At Many Animal Shelters, Music Is Being Used as Therapy

And it’s working. The pets are less stressed, more personable — and getting adopted quicker. Let’s hear it for the power of music!

By: arascats
Yes to Beethoven. No to Metallica. By: arascats

There’s something about the sound of certain kinds of music that makes our troubles seem to disappear — if only for a little while.

That’s no different for dogs and cats, according to Dr. Pamela Fisher, DVM, a holistic veterinarian from Canton, Ohio.

Four years ago, Fisher began the Rescue Animal MP3 Project. Through donations of music from artists around the globe, animal-friendly tunes came flowing in.

To buy the MP3 players, Fisher holds fundraisers, applies for various grants and relies on the public’s help. To date, more than 1,100 animal shelters are filled with comforting melodies, thanks to Fisher’s relentless efforts.

While Mozart and Beethoven rank high on the animals’ playlists, they also seem to enjoy listening to the sounds of sea breezes and ocean waves. Hard rock and heavy metal? Not so much.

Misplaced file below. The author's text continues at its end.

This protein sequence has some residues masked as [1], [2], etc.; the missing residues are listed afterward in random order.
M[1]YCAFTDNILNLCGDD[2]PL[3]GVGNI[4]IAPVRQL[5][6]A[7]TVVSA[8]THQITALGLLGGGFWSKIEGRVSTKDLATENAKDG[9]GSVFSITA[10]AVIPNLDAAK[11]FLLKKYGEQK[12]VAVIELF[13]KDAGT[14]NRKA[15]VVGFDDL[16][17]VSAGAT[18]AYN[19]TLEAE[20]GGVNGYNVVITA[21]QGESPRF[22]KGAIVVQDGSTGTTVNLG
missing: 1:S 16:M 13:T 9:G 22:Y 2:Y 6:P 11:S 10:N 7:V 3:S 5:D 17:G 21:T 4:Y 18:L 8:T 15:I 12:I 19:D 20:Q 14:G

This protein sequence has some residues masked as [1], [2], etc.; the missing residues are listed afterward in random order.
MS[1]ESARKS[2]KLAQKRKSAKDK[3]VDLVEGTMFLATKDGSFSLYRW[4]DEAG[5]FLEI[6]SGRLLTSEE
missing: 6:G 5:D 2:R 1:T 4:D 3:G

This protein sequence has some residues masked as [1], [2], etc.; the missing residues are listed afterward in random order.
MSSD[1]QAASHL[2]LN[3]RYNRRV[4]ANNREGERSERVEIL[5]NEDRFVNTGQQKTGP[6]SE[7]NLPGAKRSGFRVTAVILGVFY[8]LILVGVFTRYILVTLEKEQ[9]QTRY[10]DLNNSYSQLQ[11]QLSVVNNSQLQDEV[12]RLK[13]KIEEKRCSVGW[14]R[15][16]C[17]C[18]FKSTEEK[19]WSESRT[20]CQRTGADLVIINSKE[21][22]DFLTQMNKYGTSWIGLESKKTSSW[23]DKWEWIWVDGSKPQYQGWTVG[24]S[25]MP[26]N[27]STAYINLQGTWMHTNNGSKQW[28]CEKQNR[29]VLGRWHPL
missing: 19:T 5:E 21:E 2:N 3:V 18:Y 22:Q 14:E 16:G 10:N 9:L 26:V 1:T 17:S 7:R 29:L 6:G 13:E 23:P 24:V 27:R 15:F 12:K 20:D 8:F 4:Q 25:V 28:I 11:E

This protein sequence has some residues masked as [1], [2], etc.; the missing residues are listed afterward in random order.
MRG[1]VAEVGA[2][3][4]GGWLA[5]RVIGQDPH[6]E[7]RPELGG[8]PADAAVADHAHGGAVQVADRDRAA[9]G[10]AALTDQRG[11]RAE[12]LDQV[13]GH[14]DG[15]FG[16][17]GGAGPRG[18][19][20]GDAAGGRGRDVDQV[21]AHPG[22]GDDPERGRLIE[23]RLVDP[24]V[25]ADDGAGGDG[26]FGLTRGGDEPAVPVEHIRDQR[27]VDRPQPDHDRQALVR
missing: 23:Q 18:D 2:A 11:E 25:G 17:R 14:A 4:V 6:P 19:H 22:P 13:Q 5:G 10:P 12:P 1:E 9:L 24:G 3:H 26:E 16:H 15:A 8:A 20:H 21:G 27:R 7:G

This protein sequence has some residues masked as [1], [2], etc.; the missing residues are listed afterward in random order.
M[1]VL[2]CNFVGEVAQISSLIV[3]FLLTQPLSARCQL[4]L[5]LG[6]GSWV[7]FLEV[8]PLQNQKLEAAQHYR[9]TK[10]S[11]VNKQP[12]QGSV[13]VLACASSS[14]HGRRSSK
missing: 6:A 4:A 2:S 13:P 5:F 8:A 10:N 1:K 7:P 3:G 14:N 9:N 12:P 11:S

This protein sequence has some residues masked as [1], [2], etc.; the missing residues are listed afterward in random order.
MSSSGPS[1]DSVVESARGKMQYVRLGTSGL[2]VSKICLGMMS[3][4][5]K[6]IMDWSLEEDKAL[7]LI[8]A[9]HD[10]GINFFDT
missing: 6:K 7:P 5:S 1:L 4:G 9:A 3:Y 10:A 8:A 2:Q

This video shows the calming effects of music:

A study at Colorado State University in 2012 (PDF) confirmed that dogs sleep more and bark less when they’re listening to music. Having conducted a survey of more than 500 shelters that are using the MP3 players, Fisher was pleased to learn that the animals were more relaxed.

Tania Huycke-Phillips of Bay Area Humane Society in Green Bay, Wisconsin, says that “reducing stress shows off their personalities, and they get adopted quicker.”

“The difference has been dramatic,” agrees Tina Gunther, who works at another participating shelter.

Source: Huffington Post

Gayle Hickman

View posts by Gayle Hickman
Gayle Hickman has been researching and writing about pet behaviors since 2011. In addition to Petful, her articles have appeared on Reader's Digest, Yahoo Shine and WebVet, to name a few.

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